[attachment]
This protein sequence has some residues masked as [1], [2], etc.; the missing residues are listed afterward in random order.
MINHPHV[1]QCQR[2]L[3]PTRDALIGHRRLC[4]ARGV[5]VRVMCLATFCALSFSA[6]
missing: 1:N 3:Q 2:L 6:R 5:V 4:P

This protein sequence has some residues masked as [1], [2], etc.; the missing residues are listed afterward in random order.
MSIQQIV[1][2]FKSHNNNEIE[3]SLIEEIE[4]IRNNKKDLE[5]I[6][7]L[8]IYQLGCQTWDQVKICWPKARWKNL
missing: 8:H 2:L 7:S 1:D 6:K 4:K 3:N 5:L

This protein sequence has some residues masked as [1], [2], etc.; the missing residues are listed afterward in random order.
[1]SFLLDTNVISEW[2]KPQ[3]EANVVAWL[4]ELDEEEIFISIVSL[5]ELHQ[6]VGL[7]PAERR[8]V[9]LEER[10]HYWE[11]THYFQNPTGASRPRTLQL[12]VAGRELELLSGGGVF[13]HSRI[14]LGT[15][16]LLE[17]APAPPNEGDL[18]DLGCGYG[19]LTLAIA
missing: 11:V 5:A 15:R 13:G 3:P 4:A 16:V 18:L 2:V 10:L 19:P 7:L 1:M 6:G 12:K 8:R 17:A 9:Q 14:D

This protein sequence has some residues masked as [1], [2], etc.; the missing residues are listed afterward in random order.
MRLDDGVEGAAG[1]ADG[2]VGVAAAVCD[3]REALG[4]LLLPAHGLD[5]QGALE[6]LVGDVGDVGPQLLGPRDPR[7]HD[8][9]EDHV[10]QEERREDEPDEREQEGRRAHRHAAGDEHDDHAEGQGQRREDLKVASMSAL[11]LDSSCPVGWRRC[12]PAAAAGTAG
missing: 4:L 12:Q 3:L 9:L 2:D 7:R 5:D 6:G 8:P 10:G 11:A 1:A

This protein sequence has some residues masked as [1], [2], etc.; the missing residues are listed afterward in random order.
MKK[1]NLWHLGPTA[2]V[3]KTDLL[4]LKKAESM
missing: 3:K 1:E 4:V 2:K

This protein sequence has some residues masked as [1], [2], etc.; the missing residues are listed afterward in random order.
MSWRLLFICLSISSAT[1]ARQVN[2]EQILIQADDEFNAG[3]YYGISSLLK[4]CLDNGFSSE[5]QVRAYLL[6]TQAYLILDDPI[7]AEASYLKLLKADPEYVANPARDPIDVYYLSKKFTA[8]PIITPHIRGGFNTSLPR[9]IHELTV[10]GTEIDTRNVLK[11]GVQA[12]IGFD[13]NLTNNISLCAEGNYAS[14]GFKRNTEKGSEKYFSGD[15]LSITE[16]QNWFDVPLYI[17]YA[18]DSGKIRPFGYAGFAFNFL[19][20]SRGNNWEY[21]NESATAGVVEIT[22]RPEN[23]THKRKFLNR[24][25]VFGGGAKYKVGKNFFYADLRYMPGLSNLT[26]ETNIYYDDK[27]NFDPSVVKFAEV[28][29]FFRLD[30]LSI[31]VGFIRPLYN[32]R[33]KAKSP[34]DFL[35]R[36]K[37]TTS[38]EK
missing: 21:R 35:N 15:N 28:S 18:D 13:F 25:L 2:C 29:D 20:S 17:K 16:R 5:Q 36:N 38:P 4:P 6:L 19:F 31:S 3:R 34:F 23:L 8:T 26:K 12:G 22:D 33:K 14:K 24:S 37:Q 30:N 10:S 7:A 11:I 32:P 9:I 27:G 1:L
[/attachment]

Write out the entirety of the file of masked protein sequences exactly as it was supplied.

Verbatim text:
This protein sequence has some residues masked as [1], [2], etc.; the missing residues are listed afterward in random order.
MINHPHV[1]QCQR[2]L[3]PTRDALIGHRRLC[4]ARGV[5]VRVMCLATFCALSFSA[6]
missing: 1:N 3:Q 2:L 6:R 5:V 4:P

This protein sequence has some residues masked as [1], [2], etc.; the missing residues are listed afterward in random order.
MSIQQIV[1][2]FKSHNNNEIE[3]SLIEEIE[4]IRNNKKDLE[5]I[6][7]L[8]IYQLGCQTWDQVKICWPKARWKNL
missing: 8:H 2:L 7:S 1:D 6:K 4:K 3:N 5:L

This protein sequence has some residues masked as [1], [2], etc.; the missing residues are listed afterward in random order.
[1]SFLLDTNVISEW[2]KPQ[3]EANVVAWL[4]ELDEEEIFISIVSL[5]ELHQ[6]VGL[7]PAERR[8]V[9]LEER[10]HYWE[11]THYFQNPTGASRPRTLQL[12]VAGRELELLSGGGVF[13]HSRI[14]LGT[15][16]LLE[17]APAPPNEGDL[18]DLGCGYG[19]LTLAIA
missing: 11:V 5:A 15:R 13:G 3:P 4:A 16:V 18:L 2:V 10:L 19:P 7:L 1:M 6:G 12:K 8:R 17:A 9:Q 14:D

This protein sequence has some residues masked as [1], [2], etc.; the missing residues are listed afterward in random order.
MRLDDGVEGAAG[1]ADG[2]VGVAAAVCD[3]REALG[4]LLLPAHGLD[5]QGALE[6]LVGDVGDVGPQLLGPRDPR[7]HD[8][9]EDHV[10]QEERREDEPDEREQEGRRAHRHAAGDEHDDHAEGQGQRREDLKVASMSAL[11]LDSSCPVGWRRC[12]PAAAAGTAG
missing: 4:L 12:Q 3:L 9:L 2:D 7:R 5:D 6:G 8:P 10:G 11:A 1:A

This protein sequence has some residues masked as [1], [2], etc.; the missing residues are listed afterward in random order.
MKK[1]NLWHLGPTA[2]V[3]KTDLL[4]LKKAESM
missing: 3:K 1:E 4:V 2:K

This protein sequence has some residues masked as [1], [2], etc.; the missing residues are listed afterward in random order.
MSWRLLFICLSISSAT[1]ARQVN[2]EQILIQADDEFNAG[3]YYGISSLLK[4]CLDNGFSSE[5]QVRAYLL[6]TQAYLILDDPI[7]AEASYLKLLKADPEYVANPARDPIDVYYLSKKFTA[8]PIITPHIRGGFNTSLPR[9]IHELTV[10]GTEIDTRNVLK[11]GVQA[12]IGFD[13]NLTNNISLCAEGNYAS[14]GFKRNTEKGSEKYFSGD[15]LSITE[16]QNWFDVPLYI[17]YA[18]DSGKIRPFGYAGFAFNFL[19][20]SRGNNWEY[21]NESATAGVVEIT[22]RPEN[23]THKRKFLNR[24][25]VFGGGAKYKVGKNFFYADLRYMPGLSNLT[26]ETNIYYDDK[27]NFDPSVVKFAEV[28][29]FFRLD[30]LSI[31]VGFIRPLYN[32]R[33]KAKSP[34]DFL[35]R[36]K[37]TTS[38]EK
missing: 21:R 35:N 15:N 28:S 18:D 13:F 25:L 2:C 29:D 20:S 17:K 16:R 5:Q 36:N 38:P 4:P 6:L 19:F 31:S 3:R 34:F 23:L 8:T 26:K 12:G 22:D 33:K 14:K 24:S 37:Q 30:N 10:S 7:A 11:I 32:P 9:I 27:G 1:L